Thank you, Klunk & Millan. We just received a box of chocolate-covered pretzels from you and they look tasty.
They're now sitting in our office kitchenette, filling the space left over after we devoured the box of cookies and kiffles from Pride Staff.
'Tis the season for corporate giving, and I'd be lying if I said it wasn't one of my favorite things about the holidays – even if it does put a big dent in my dieting plans.
Gift baskets are always a popular corporate gift. They're nice because they offer the proper sentiment to the intended recipient – usually the office general manager or company CEO – but it can be shared and enjoyed by everyone.
This is a fairly small office at 65 East Elizabeth, so things don't get too crazy, but I remember past jobs at larger companies where kitchen counters would be covered with smoked cheese and bologna blocks for as far as the eye could see. It was holiday paradise and a big sales generator for Pepto Bismol.
No matter what was delivered, it all was eaten, except for maybe those little strawberry hard candies. Those generally got left behind with the shrink wrap and paper straw.
I actually kind of like those candies, but by the time we'd have whittled our way down to the hard candy, there was no more room at the belly inn.
Another holiday tradition is the gifts that the company gives to employees. Most companies do something even if it's as simple as a year-end bonus or a small office party.
While giving an official gift seems like a slam dunk in the good will department, there are corporate giving hazards out there.
I remember when I was working in public affairs (in another lifetime), my office traditionally bought poinsettias for the other offices. We bought them through a local nonprofit so all of the money went to charity – and it was a nice gesture to add a little holiday cheer to the offices.
Sounds great, right?
I found, in my first year, that it was a disaster.
The "gifts" generated more complaint calls than any bad news I had ever given out.
Some people were disappointed that they got a red one when they wanted a white one, or had heard that some people got variegated poinsettias – "What, didn't you think our office was good enough for the fancy ones?"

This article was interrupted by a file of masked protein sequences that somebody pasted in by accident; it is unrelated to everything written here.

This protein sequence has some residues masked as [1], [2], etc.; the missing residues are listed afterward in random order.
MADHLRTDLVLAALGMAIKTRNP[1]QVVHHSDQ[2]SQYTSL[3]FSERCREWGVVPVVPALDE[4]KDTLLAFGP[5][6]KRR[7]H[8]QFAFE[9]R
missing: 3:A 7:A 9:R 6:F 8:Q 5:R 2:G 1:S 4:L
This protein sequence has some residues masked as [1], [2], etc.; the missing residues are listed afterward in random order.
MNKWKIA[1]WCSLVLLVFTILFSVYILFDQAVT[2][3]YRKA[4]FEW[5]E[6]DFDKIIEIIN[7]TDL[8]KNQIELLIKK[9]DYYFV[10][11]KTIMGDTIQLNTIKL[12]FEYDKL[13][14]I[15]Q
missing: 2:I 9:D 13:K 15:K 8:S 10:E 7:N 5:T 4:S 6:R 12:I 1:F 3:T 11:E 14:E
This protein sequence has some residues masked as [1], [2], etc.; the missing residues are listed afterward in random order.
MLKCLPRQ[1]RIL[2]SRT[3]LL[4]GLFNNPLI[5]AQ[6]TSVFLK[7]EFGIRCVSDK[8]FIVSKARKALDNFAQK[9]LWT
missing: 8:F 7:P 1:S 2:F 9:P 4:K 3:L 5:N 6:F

Then there the calls from people complaining that they couldn't see the poinsettia from their desk because someone was "hogging it," or that their office was bigger, so they thought they should get two.
I asked my assistant and she laughed it off.
"It's like that every year," she said.
I made the executive decision the next year to end the tradition.
For the few people who asked, I passed it off as budget cuts.
There were no complaints.
I also have been the less-than-grateful recipient of corporate holiday gifts. One year when I was in my early 20s, I managed to be on the receiving end of not one but two turkeys, a frozen and a smoked one.
Living alone in a tiny apartment, I didn't have much use for a 20-pound turkey, smoked or otherwise. I don't even think I had a place to store it. I gave them to my mom with a request that she cook one of them and have me over for dinner sometime.
Some of my favorite corporate gifts have been gift cards to area restaurants – especially ones I couldn't have afforded otherwise.
I think gift certificates almost always are a good idea. You can take it to the next level even by giving gift cards to a business or restaurant your business has dealings with during the year – spreading the joy a little further.
It's also – usually – nice to personalize things.
Donna Hosfeld of Hosfeld Insurance said she likes to give a gift bag of snacks and teas, as well as Christmas tree ornaments reflecting each staffer's personality.
But if you're going to do something personal, make sure you know enough about the person.
One reader said she got a $15 gift card for iTunes, but she didn't have an iPod or smartphone.
Another said a boss got her an AM/FM radio because she, like me, used to work for a radio station.
Nice, but everyone else got a gift certificate for a two-night stay at a hotel.
Not to mention, personal is only practical for smaller companies. If you have a staff of 100 or so, that might be harder to do.
Stuck for ideas? Here are a couple of websites with practical and not-so practical corporate gifting suggestions: